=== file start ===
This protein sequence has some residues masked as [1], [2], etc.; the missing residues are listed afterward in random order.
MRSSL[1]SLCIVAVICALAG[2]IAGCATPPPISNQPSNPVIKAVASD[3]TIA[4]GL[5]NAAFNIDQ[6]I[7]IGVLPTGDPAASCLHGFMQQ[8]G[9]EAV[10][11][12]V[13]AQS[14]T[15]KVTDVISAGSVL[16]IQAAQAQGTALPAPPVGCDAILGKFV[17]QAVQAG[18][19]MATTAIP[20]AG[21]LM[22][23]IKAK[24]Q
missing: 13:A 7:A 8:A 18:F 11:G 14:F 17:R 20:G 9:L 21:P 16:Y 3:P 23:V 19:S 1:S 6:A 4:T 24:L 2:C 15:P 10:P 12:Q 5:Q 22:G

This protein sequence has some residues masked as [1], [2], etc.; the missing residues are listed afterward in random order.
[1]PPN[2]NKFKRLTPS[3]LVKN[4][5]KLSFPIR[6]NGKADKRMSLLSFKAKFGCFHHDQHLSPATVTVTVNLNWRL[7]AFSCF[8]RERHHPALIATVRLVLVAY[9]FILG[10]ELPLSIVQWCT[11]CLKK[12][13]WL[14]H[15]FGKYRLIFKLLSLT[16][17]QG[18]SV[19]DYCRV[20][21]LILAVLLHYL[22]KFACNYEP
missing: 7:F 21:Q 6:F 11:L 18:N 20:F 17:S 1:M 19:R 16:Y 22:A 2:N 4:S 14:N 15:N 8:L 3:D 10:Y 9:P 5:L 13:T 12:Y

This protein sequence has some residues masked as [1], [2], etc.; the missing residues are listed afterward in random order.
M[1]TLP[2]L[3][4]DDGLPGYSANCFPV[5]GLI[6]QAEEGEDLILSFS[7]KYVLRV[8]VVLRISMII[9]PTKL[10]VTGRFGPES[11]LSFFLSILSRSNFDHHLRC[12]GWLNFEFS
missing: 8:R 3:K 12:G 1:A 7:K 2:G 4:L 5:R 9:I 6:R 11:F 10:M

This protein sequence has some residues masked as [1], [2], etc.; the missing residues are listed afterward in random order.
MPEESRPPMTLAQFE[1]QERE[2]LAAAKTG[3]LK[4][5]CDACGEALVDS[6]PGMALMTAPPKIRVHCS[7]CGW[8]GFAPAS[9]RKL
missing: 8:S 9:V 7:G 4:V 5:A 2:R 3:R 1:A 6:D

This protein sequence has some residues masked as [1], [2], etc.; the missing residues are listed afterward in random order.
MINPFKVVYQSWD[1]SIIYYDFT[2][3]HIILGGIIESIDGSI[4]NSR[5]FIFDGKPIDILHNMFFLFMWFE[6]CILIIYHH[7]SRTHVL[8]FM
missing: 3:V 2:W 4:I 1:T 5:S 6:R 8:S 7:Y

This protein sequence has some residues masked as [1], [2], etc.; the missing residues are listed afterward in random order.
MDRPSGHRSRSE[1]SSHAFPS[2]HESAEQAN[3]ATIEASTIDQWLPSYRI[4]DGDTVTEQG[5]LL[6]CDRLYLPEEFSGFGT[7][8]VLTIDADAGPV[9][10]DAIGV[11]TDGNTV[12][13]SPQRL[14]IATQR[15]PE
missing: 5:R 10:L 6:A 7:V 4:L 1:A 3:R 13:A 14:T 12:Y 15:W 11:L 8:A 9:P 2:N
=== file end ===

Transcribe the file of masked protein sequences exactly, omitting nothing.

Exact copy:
This protein sequence has some residues masked as [1], [2], etc.; the missing residues are listed afterward in random order.
MRSSL[1]SLCIVAVICALAG[2]IAGCATPPPISNQPSNPVIKAVASD[3]TIA[4]GL[5]NAAFNIDQ[6]I[7]IGVLPTGDPAASCLHGFMQQ[8]G[9]EAV[10][11][12]V[13]AQS[14]T[15]KVTDVISAGSVL[16]IQAAQAQGTALPAPPVGCDAILGKFV[17]QAVQAG[18][19]MATTAIP[20]AG[21]LM[22][23]IKAK[24]Q
missing: 13:A 7:A 8:A 18:F 11:G 14:F 17:R 20:G 9:L 21:P 16:Y 3:P 23:V 19:S 1:S 6:A 4:T 24:L 2:C 15:P 10:P 12:Q 5:Q 22:G

This protein sequence has some residues masked as [1], [2], etc.; the missing residues are listed afterward in random order.
[1]PPN[2]NKFKRLTPS[3]LVKN[4][5]KLSFPIR[6]NGKADKRMSLLSFKAKFGCFHHDQHLSPATVTVTVNLNWRL[7]AFSCF[8]RERHHPALIATVRLVLVAY[9]FILG[10]ELPLSIVQWCT[11]CLKK[12][13]WL[14]H[15]FGKYRLIFKLLSLT[16][17]QG[18]SV[19]DYCRV[20][21]LILAVLLHYL[22]KFACNYEP
missing: 7:F 21:Q 6:F 11:L 18:N 20:F 17:S 1:M 19:R 16:Y 22:A 2:N 4:S 14:N 15:N 8:L 3:D 10:Y 9:P 5:L 13:T 12:Y

This protein sequence has some residues masked as [1], [2], etc.; the missing residues are listed afterward in random order.
M[1]TLP[2]L[3][4]DDGLPGYSANCFPV[5]GLI[6]QAEEGEDLILSFS[7]KYVLRV[8]VVLRISMII[9]PTKL[10]VTGRFGPES[11]LSFFLSILSRSNFDHHLRC[12]GWLNFEFS
missing: 8:R 3:K 12:G 1:A 7:K 2:G 4:L 5:R 9:I 6:R 11:F 10:M

This protein sequence has some residues masked as [1], [2], etc.; the missing residues are listed afterward in random order.
MPEESRPPMTLAQFE[1]QERE[2]LAAAKTG[3]LK[4][5]CDACGEALVDS[6]PGMALMTAPPKIRVHCS[7]CGW[8]GFAPAS[9]RKL
missing: 8:S 9:V 7:G 4:V 5:A 2:R 3:R 1:A 6:D

This protein sequence has some residues masked as [1], [2], etc.; the missing residues are listed afterward in random order.
MINPFKVVYQSWD[1]SIIYYDFT[2][3]HIILGGIIESIDGSI[4]NSR[5]FIFDGKPIDILHNMFFLFMWFE[6]CILIIYHH[7]SRTHVL[8]FM
missing: 3:V 2:W 4:I 1:T 5:S 6:R 8:S 7:Y

This protein sequence has some residues masked as [1], [2], etc.; the missing residues are listed afterward in random order.
MDRPSGHRSRSE[1]SSHAFPS[2]HESAEQAN[3]ATIEASTIDQWLPSYRI[4]DGDTVTEQG[5]LL[6]CDRLYLPEEFSGFGT[7][8]VLTIDADAGPV[9][10]DAIGV[11]TDGNTV[12][13]SPQRL[14]IATQR[15]PE
missing: 5:R 10:L 6:A 7:V 4:L 1:A 3:R 13:A 14:T 12:Y 15:W 11:L 8:A 9:P 2:N